Researchers Discover How Mosquitoes Smell Human Sweat

For many of us, pesky mosquitoes are part of life outdoors during the summer months. While some people consistently find themselves covered in bites after an evening outside, others may rarely get bitten. This puzzling phenomenon—why mosquitoes choose to bite some people over others—is actually an important area of research for infectious disease experts.

Bite by an Aedes mosquito. This species can transmit diseases such as chikungunya, dengue, and Zika. Credit: NIAID

Mosquito bites can be more than just an itchy nuisance in certain parts of the world. Mosquitoes can carry parasites, viruses, and worms, and spread deadly infections. In select parts of the United States, mosquitoes have transmitted viruses such as chikungunya, dengue, West Nile, and Zika. Mosquitoes found in other parts of the world can spread filariasis and malaria—a disease that caused 435,000 deaths worldwide in 2017.

One element all mosquitoes have in common is their complex sense of smell. Mosquitoes must seek out blood meals (a mosquito “bite” to humans) to reproduce and water sources to lay eggs; however, they have poor vision and instead use scent to find their next meal.

Mosquitoes have exquisitely sensitive small hairs (known as sensillae) on their antennae and mouth parts. These hairs have scent receptors that help the mosquitoes distinguish among and select hosts. However, the scents that attract mosquitoes, and why they choose to bite some people over others, is still not well understood. Various NIAID-supported scientists hope to learn more through basic and translational research projects on mosquito olfaction (the sense of smell), host-seeking behavior, and host identification.

Researchers have long known that mosquitoes are attracted to the human scent of sweat, which includes the odor of lactic acid. The mechanisms behind this attraction remained a mystery, until recently. A NIAID-funded team of investigators have identified a unique odor receptor, known as Ionotropic Receptor 8a (IR8a), that is used by the Aedes aegypti mosquito to detect lactic acid. Led by Dr. Matthew DeGennaro of Florida International University, the research team mutated various receptors of Aedes aegypti, a mosquito that transmits diseases such as dengue and Zika, to study the effects on olfaction. When they mutated IR8a, which is located on the antennae, researchers discovered that the mosquitoes were incapable of sensing lactic acid and other acidic smells in human odor. The findings, published in Current Biology,(link is external) could lead to the development of new and improved mosquito attractants and repellents. If researchers know how mosquitoes find people, they can develop novel ways to target those mechanisms.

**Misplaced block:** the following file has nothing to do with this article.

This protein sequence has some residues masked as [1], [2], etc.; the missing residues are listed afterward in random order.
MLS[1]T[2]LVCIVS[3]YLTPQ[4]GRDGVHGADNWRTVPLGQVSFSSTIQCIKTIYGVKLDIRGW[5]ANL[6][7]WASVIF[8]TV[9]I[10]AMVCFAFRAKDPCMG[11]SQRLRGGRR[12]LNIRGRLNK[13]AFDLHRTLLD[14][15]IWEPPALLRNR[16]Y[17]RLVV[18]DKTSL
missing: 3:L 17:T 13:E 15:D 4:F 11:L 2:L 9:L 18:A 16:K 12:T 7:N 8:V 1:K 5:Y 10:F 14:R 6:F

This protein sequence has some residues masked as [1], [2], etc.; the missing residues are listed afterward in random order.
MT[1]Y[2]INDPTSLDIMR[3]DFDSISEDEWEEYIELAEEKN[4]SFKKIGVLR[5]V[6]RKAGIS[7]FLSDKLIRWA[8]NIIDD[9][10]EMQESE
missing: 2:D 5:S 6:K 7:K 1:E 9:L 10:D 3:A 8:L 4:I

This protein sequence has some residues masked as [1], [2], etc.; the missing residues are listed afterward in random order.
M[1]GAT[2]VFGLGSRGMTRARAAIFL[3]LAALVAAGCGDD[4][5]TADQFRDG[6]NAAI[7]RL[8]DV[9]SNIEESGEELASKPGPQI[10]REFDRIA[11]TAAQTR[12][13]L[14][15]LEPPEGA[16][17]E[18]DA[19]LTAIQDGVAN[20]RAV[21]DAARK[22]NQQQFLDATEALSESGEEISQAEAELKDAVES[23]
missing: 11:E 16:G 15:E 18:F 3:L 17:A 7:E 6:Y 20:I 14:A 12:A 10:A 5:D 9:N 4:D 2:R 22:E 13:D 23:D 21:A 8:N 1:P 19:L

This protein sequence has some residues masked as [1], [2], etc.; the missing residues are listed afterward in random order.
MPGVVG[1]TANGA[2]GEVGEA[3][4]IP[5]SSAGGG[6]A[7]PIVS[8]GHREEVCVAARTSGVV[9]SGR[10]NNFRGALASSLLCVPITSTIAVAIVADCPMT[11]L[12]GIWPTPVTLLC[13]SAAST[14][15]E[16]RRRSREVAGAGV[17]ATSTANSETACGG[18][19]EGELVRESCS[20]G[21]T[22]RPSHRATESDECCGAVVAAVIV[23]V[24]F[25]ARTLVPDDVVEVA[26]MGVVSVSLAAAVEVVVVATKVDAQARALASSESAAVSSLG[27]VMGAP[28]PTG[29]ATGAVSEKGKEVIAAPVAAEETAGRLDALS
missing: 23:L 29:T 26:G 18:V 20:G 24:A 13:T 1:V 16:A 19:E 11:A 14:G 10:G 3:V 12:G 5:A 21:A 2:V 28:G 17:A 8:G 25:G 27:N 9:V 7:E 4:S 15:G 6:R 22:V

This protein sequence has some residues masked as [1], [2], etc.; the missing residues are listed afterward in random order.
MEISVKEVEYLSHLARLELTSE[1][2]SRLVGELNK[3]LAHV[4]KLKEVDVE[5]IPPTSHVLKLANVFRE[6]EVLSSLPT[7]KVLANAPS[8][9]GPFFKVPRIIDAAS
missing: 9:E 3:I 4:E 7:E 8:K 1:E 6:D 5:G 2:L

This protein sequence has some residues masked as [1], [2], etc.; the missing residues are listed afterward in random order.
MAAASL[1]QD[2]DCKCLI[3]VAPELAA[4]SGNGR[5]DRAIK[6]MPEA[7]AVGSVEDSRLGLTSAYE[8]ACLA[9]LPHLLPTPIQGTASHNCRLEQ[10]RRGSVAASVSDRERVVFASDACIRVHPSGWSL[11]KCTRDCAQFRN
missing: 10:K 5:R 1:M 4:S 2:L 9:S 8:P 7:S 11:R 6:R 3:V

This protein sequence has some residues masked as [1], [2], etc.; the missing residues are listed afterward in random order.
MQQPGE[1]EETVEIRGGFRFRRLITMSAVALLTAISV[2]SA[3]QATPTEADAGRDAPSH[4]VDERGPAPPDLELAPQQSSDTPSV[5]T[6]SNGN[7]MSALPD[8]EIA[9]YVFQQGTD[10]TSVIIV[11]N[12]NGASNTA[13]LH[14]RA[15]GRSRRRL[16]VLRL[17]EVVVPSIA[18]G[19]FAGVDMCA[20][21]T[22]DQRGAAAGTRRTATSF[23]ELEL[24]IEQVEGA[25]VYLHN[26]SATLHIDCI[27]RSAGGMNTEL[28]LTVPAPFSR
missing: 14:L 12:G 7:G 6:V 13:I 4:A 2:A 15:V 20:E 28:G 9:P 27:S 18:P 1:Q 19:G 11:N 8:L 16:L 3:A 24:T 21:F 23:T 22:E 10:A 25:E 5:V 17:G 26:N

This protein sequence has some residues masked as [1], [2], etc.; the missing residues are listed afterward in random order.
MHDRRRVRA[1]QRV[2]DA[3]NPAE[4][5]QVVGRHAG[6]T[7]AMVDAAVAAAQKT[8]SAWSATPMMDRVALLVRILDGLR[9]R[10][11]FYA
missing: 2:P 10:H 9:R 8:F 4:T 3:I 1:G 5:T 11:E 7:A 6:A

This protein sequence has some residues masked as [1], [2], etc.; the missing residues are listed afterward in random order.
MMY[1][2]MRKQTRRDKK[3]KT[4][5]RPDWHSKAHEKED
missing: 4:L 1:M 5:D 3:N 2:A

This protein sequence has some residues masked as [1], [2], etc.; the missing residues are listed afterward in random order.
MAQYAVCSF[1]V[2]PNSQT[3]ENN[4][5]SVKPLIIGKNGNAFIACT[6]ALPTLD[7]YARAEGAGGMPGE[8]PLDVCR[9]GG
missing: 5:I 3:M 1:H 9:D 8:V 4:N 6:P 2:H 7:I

NIAID also is applying concepts from basic research on mosquito olfaction to support the development and testing of novel tools for mosquito control. These include traps that use attractants to lure mosquitoes searching for a meal or a site to lay eggs. Scientists also are working to develop repellents, including improved, environmentally friendly products for personal and spatial protection. Investigators hope that mosquito olfaction research will lead to new ways to prevent mosquitoes from finding and biting people, and, ultimately, reduce the transmission of mosquito-borne diseases.

Reference: JI Raji et al. Aedes aegypti mosquitoes detect acidic volatiles found in human odor using the IR8a pathway. Current Biology DOI: 10.1016/j.cub.2019.02.045 (2019)

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